Not too hot, not too cold, but juuuust right. That’s how tomatoes like their weather. Many of the common tomato diseases and problems are caused by high heat, but cool temps can make your tomato plants testy, too.

Tomato leaf roll is an example of this. During extended periods of cool, rainy weather, you may notice your plant’s leaves roll upward, becoming thick and leathery.


After the weather levels out and warmer temperatures return, new leaf growth will return to normal.


Blight is a tomato lover’s nightmare when all you’ve been dreaming about is the juicy tomato you can’t wait to pick from your vine.

Early blight is an early season fungus disease that can infect just about every part of the plant: neither leaves, stems, or fruit are immune from its wrath.

Signs include yellow “bullseye” patterns of concentric rings on the leaves.


Look for tomato hybrid varieties that are resistant to early blight. Otherwise, use fungicides to treat it at the first signs of blight. Grow Organic offers several organic fungicides.


Septoria Leaf Spot is another fungal disease that occurs later in the summer.

It causes small, tan spots on the leaves usually boarded by a purple ring. Unlike early blight, this fungus does not infect the fruit.

Your tomato plants can pick up the fungus from infected plant debris remaining in the soil. The fungus spores can then spread by rain splashing from the soil to the lower leaves of the plant.


At the end of the season, THOROUGHLY remove & destroy infected tomato crop, ensuring that no remaining plant debris remains within the soil. Turn the soil deeply to bury any tiny infected plant debris. When watering, avoid wetting the foliage as much as possible. Fungicides are also useful in treating at the first signs of disease. Grow Organic offers several organic fungicides.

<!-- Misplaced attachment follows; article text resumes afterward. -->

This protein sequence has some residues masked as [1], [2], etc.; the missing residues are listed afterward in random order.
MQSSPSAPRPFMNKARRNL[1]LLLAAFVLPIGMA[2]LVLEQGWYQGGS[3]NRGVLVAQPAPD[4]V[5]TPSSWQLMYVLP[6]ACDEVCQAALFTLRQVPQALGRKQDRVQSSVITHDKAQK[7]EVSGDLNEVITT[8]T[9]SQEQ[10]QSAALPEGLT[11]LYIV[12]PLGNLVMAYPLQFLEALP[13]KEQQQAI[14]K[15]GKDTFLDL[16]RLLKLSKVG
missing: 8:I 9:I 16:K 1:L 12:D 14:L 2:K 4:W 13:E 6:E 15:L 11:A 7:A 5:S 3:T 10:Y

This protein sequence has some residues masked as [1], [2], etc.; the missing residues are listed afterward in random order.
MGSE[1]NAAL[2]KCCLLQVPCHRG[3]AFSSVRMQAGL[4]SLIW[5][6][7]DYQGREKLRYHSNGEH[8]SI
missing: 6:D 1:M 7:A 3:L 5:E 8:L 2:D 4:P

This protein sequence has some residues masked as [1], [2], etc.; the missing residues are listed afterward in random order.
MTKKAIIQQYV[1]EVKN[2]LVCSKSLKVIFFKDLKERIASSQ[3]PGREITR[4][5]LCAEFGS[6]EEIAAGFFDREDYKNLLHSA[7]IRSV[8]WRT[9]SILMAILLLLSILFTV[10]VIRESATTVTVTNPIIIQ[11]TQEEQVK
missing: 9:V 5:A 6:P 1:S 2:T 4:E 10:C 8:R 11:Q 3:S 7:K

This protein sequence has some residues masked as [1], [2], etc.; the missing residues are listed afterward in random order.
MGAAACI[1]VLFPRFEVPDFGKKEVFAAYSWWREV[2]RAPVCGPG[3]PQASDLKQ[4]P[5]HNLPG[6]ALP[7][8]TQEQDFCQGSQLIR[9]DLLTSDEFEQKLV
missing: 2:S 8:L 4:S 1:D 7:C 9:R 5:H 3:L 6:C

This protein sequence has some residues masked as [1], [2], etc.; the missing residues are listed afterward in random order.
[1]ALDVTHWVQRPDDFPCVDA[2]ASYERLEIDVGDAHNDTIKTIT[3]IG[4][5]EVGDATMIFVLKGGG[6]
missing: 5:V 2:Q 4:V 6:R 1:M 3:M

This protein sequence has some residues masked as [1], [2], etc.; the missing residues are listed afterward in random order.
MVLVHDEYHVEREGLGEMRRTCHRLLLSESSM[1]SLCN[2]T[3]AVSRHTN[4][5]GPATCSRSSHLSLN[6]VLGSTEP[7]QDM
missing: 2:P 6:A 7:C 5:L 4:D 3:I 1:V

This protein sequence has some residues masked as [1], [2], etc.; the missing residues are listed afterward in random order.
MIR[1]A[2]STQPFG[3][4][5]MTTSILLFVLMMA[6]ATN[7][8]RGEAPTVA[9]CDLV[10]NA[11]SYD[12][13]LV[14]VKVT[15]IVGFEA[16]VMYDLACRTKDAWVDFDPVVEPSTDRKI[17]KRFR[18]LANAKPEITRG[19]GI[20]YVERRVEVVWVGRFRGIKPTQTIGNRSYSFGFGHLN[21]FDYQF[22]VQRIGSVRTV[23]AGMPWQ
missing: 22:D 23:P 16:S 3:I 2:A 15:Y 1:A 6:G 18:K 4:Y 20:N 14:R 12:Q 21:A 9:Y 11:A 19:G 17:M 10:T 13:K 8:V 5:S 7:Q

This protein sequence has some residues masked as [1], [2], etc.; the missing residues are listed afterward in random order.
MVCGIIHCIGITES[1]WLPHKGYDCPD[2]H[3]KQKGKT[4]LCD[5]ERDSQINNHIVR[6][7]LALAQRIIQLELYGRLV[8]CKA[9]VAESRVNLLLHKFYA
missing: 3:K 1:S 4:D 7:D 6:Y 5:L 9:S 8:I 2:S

Southern Blight gets its name because it favors all that a southern summer has to offer: high humidity, high temperatures, and excess moisture in the soil.

This blight means business—you’ll notice rapid wilting of the entire tomato plant with this fungal disease.

As it spreads, you’ll notice white mold covering the lower stem of tomato plants and the surrounding soil. 

Dead leaves or other organic matter in the soil at the plant’s base only add fuel to the blight’s fire. This is why it’s important to keep the base of your plants as clear as possible.


Remove infected plants and turn deeply the soil to bury any remaining debris. Southern Blight can survive in soil through the winter, so it’s important to ensure that all infected debris is cleared away prior to next season’s crop.


Caused by the bacterium Xanthomonas campestris pv. Vesicatoria (try saying that ten times fast), your tomato plants are vulnerable to lesions on both leaves and fruit.

On foliage, the bacterial lesions are often easier to identify on the underside of the leaf and when wet.

On fruit, these bacterial spots will appear scabby, while some fruit go on to develop sunken centers.

This bacteria likes to travel—it can be brought into fields on infected transplants, surviving on seeds, plant debris, and tools. That’s why cleaning your gardening tools regularly is a healthy practice for your plants. Warm, moist environments also allow for quick spread of the bacteria.


Inspect your transplants to ensure they are disease-free before bringing them into your garden or fields. Avoid rotating your tomato plants with peppers, potatoes, or eggplants. 

And when admiring your lovely tomato plants, it’s best to look but not touch—overhandling can cause wounds in your plants that allow the bacteria entrance. 

Amy also recommends fixed copper sprays to reduce spread—but you must apply this as soon as you notice first symptoms. Grow Organic offers a few organic copper fungicide options.

ARE YOU A VISUAL LEARNER? If so, I am happy to send a presentation via email which contains pictures that Amy Dismukes provided us on the diseases. Just click here to request the presentation.